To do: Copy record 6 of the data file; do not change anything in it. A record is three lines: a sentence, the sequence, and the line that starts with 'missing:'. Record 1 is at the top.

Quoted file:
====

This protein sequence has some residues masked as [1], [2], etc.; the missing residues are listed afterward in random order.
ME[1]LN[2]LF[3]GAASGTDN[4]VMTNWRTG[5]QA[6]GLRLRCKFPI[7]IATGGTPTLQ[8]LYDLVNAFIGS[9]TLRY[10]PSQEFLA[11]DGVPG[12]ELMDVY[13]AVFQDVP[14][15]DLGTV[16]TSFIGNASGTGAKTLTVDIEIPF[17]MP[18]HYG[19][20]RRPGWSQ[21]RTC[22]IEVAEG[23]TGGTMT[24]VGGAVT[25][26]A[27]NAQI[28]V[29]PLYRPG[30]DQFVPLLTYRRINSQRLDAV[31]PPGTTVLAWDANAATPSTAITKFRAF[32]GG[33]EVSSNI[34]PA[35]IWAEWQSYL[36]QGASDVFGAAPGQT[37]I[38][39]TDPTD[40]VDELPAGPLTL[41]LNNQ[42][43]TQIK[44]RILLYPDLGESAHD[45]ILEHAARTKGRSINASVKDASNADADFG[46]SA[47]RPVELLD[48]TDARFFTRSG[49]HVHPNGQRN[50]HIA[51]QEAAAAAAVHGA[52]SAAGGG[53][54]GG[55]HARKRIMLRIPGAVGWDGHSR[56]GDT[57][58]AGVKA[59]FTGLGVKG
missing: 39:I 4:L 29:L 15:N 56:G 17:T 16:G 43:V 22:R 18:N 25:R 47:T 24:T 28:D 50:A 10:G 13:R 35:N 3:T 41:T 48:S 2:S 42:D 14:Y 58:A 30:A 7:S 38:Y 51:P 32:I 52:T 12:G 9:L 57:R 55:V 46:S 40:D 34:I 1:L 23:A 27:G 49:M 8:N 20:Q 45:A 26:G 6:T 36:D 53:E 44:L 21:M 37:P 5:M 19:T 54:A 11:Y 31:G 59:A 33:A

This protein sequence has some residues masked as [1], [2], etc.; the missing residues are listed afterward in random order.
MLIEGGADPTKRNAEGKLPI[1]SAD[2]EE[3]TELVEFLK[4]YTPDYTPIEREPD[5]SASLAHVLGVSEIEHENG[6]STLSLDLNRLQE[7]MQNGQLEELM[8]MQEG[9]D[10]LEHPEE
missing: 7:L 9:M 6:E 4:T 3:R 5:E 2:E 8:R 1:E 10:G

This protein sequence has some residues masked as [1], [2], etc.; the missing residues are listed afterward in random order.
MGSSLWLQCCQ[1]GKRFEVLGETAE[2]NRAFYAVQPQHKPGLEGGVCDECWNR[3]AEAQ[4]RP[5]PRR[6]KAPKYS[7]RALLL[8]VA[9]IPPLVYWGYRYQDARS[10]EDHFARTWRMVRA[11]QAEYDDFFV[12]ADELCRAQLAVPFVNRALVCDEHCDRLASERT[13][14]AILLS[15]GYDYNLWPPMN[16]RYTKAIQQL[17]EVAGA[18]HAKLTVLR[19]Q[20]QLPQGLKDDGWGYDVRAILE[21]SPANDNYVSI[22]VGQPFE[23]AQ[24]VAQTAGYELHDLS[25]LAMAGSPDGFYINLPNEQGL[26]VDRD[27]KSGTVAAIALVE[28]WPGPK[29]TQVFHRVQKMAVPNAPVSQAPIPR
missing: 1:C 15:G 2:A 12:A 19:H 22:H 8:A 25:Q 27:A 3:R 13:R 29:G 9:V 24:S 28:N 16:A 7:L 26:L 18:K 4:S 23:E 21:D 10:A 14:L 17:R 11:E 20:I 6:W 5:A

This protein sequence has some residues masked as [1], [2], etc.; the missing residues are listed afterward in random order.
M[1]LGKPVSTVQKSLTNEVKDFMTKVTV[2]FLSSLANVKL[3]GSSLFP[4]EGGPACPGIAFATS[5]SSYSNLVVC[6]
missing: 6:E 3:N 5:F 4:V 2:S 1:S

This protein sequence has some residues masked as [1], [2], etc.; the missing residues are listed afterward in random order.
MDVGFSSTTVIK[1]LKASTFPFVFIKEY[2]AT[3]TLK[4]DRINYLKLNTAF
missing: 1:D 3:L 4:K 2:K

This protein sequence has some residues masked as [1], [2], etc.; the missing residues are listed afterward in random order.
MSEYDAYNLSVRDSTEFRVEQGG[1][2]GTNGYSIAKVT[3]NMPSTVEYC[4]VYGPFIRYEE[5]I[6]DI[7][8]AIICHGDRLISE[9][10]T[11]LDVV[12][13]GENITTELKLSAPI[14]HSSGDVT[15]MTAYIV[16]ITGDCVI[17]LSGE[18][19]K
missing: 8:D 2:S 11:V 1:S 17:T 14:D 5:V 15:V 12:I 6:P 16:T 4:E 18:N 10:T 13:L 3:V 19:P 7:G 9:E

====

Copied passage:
This protein sequence has some residues masked as [1], [2], etc.; the missing residues are listed afterward in random order.
MSEYDAYNLSVRDSTEFRVEQGG[1][2]GTNGYSIAKVT[3]NMPSTVEYC[4]VYGPFIRYEE[5]I[6]DI[7][8]AIICHGDRLISE[9][10]T[11]LDVV[12][13]GENITTELKLSAPI[14]HSSGDVT[15]MTAYIV[16]ITGDCVI[17]LSGE[18][19]K
missing: 8:D 2:S 11:V 1:S 17:T 14:D 5:V 15:V 12:I 6:P 16:T 4:E 18:N 10:T 13:L 3:V 19:P 7:G 9:E